Judy Wicks is one of my heroes. She is a single woman who built and runs a financially successful business, which at the same time is socially responsible and ecologically accountable. The White Dog Cafe not only serves regionally grown organic food but actively supports the network of farmers who grow that food. Staff share in profits and decision-making. The White Dog Cafe hosts community discussions around global issues of peace, renewable energy, rights of workers in countries around the world, habitat loss, and other topics of common concern and serves as a place where Philadelphia residents can gather to find solutions to local problems. Its vitality has become a catalyst for neighborhood pride.
Judy Wicks’s achievements with her restaurant have brought her national recognition in the growing network of social businesses. She is a respected leader and popular spokesperson for the movement. But it is not these accomplishments alone that won my admiration.
Several years ago Judy Wicks was challenged by two pivotal events. Ben and Jerry’s, the popular Vermont maker of quality ice cream and poster child for socially responsible business, was sold to Unilever International Corporation. At the same time Stonyfield Farm, producer of fine yogurt, sold out to Danone Group. The Moosletter had introduced us to Stonyfield cows with names like Betsy or Mary Beth and described the way Sam and Louise Kaymen (the original farmers) had invented new flavors. How could we reconcile ourselves to Stonyfield yogurt being owned by a multi-national corporation?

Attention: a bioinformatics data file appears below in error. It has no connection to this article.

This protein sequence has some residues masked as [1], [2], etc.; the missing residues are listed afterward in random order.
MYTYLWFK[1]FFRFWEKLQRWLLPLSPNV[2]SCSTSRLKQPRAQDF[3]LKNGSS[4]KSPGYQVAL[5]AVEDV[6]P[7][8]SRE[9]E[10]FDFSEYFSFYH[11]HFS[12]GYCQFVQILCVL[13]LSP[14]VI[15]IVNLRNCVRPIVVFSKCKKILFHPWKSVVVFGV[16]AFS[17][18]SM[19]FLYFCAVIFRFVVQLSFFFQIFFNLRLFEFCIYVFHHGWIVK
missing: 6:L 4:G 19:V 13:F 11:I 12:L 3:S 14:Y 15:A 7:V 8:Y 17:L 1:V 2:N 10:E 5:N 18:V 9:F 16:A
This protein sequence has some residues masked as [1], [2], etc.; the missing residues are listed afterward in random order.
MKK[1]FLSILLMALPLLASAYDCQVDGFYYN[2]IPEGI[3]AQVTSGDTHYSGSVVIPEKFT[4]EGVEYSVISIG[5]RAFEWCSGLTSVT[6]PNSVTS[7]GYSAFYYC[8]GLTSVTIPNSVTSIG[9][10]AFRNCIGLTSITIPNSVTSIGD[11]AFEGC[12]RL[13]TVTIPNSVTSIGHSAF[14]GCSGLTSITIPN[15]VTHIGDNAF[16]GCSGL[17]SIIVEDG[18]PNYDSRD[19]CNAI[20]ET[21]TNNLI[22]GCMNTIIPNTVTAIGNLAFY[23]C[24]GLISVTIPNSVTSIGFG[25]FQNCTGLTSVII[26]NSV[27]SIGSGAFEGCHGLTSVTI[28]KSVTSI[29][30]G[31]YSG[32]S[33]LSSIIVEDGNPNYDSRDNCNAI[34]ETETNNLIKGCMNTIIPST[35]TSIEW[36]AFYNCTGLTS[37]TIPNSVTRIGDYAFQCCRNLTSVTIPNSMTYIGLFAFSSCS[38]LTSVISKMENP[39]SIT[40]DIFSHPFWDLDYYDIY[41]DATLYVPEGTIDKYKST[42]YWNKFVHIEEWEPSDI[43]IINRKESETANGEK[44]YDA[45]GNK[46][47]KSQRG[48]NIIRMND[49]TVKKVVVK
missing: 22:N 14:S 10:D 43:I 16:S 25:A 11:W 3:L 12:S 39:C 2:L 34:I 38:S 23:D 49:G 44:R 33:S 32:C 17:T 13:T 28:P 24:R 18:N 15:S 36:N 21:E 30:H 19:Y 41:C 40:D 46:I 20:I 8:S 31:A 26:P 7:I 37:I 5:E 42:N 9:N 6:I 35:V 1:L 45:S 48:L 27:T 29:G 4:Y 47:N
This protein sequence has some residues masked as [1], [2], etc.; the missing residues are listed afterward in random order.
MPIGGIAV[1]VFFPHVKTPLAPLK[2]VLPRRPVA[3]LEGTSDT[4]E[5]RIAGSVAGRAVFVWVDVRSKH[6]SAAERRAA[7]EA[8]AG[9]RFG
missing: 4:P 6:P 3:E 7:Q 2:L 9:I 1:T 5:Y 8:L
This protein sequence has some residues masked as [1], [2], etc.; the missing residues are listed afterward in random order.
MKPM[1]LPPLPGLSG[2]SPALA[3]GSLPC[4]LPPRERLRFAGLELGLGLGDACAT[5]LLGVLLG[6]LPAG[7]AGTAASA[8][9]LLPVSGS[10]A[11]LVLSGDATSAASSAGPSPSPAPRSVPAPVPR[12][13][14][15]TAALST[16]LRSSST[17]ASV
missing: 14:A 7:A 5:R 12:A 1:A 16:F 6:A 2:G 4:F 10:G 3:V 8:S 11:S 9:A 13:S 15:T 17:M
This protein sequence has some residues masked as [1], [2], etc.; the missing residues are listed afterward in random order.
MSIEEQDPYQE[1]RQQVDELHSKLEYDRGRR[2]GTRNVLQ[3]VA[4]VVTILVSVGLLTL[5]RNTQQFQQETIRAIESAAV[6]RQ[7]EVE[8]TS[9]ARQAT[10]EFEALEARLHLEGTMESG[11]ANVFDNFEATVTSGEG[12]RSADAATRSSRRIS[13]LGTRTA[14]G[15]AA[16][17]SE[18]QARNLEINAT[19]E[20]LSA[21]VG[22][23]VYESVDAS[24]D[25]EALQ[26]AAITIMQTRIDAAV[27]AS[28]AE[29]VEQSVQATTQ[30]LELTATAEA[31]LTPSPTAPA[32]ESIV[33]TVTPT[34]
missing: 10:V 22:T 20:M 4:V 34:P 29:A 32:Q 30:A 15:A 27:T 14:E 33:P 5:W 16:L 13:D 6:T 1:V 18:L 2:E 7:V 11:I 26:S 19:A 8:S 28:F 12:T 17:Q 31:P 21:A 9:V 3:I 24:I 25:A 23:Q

Judy Wicks might have justified these sales as examples of good businesses earning well-deserved financial rewards, as others had done. But she had more consistency of purpose than that. She hadn’t worked for twenty years in her Philadelphia neighborhood–cultivating relations with customers, businesses, and community–just to cash out. She wasn’t a spokesperson for socially responsible businesses in order to increase the profile and stock value of a relatively few enterprises so that they could cash out.
It is not just recycled packaging or open hiring practices or good benefits or green sourcing that make a sustainable business. All of these issues are, of course, important, but something was missing in the definition of the kind of business that truly builds community in a new way, and that missing element was the word “local.” It takes a deep commitment to a particular place and substantial effort to weave together all the threads of that place–people, land, and community–to create new economies that can counteract the devastating effects of the global economy.
Out of this understanding Judy Wicks launched a new initiative, “Business Alliance for Local Living Economies,” not without a struggle and criticism from old allies. But BALLE has proven itself and has quickly risen to become the business voice for “going local.” It is this integrity of vision, this courage not to take the easy road, and her community-grounded entrepreneurship that make her a hero in my eyes.
Please join me in welcoming Judy Wicks.